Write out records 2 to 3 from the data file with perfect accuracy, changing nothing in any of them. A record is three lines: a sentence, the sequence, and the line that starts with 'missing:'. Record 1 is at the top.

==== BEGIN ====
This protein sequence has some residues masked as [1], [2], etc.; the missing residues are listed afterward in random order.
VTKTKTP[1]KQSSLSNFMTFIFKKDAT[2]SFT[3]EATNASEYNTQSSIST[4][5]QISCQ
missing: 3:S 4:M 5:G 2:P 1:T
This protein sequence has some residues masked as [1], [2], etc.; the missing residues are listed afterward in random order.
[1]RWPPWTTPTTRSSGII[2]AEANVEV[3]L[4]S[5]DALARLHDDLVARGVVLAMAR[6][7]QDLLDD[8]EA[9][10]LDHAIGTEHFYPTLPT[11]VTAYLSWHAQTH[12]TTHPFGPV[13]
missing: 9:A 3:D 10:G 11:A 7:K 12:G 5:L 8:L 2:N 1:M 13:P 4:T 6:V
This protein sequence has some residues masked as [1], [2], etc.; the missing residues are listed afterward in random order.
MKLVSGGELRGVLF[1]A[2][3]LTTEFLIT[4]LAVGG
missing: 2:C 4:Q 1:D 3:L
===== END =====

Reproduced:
This protein sequence has some residues masked as [1], [2], etc.; the missing residues are listed afterward in random order.
[1]RWPPWTTPTTRSSGII[2]AEANVEV[3]L[4]S[5]DALARLHDDLVARGVVLAMAR[6][7]QDLLDD[8]EA[9][10]LDHAIGTEHFYPTLPT[11]VTAYLSWHAQTH[12]TTHPFGPV[13]
missing: 9:A 3:D 10:G 11:A 7:K 12:G 5:L 8:L 2:N 1:M 13:P 4:T 6:V
This protein sequence has some residues masked as [1], [2], etc.; the missing residues are listed afterward in random order.
MKLVSGGELRGVLF[1]A[2][3]LTTEFLIT[4]LAVGG
missing: 2:C 4:Q 1:D 3:L